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Richard Light on Making the Most of College

RJO’s Reviews on Amazon.com

These brief book reviews have been posted to Amazon.com, and they may be viewed there in their original form either collectively (on my public reviews page) or individually (by following the link at each title below).

Excellent Educational Advice for Students and Faculty Alike

Making the Most of College: Students Speak Their Minds
Richard J. Light
Harvard University Press, 2001

This small volume is an excellent compendium of practical advice for students, faculty, and university administrators on how build strong educational environments. The author, Richard Light, is a professor of education and an educational researcher, and the conclusions he presents are powerful because they are based on more than ten years of detailed interviews with students.

The students were asked to describe their best teachers, the classes that had the greatest impact on their lives, the social experiences on campus that have been most valuable to them, and the things that universities could do to further strengthen the educational environment. What makes a great professor? (It’s not theatricality.) What makes a great class? (It’s not the quality of the PowerPoint slides.) What makes for great advising? (It’s not telling students to get their requirements out of the way.) How can teachers constantly improve their classes? (It’s not by handing out an evaluation form at the end of the term.)

Light places particular emphasis on the social environment that universities provide for their students. This is something that has been woefully neglected for more than a generation on many large campuses, and attention to it by faculty is badly needed. I am an advocate of decentralized residential colleges within large universities, and such colleges can provide precisely the kind of environment that Light recommends: stable, rich, genuinely diverse, and full of opportunity.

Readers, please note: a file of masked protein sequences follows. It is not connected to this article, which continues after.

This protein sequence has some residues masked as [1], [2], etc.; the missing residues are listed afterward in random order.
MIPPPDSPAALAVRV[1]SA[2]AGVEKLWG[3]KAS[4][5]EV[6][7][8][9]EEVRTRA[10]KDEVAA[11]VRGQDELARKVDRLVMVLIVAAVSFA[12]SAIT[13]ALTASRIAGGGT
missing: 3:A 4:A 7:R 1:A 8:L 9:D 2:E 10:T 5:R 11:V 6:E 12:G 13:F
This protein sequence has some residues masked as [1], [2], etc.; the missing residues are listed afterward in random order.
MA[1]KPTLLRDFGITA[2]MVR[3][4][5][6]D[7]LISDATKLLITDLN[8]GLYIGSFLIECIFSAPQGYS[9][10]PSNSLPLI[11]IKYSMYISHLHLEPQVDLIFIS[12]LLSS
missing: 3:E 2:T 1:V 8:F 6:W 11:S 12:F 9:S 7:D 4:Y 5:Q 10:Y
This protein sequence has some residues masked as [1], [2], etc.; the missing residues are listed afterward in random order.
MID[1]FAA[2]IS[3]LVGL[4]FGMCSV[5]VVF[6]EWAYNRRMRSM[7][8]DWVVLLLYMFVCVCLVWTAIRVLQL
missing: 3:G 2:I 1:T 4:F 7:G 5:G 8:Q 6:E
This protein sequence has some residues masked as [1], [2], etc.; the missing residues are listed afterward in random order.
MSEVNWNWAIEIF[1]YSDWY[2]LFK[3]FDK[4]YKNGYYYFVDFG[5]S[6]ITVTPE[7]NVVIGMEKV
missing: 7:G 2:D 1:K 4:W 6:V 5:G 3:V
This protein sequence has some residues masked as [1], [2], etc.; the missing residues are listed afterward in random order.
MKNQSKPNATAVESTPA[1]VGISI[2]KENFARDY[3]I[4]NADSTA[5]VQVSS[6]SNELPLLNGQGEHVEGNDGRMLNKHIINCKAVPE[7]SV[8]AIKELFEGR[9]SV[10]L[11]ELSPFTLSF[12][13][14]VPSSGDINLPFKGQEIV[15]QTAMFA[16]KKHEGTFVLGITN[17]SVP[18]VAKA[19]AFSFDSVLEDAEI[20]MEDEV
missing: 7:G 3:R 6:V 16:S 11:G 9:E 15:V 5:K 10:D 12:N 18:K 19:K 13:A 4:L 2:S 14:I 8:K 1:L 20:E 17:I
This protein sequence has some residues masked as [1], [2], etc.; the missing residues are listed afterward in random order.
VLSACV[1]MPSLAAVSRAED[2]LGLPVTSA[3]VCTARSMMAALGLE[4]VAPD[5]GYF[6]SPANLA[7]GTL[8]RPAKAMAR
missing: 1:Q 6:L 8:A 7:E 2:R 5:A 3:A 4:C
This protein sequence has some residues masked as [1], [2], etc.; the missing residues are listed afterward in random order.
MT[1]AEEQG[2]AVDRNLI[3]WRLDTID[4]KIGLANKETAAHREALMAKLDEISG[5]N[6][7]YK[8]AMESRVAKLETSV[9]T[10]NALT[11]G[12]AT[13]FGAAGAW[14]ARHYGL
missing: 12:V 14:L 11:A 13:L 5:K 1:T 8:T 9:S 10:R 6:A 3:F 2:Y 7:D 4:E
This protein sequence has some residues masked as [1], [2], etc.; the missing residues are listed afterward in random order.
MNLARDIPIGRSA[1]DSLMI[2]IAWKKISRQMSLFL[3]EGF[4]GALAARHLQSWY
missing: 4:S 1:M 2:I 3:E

One popular topic is notable for its absence: technology. There is no discussion of teaching via the web, nothing about distance learning, nothing about video conferencing, yadda, yadda, yadda. The message is clear: outstanding education comes from personal contact, not remote access.

If you are a college professor, this book may be the only general-purpose “education” book that you will ever need. And if you are a student, or the parent of a student, this straightforward guide will help you “make the most of college.”


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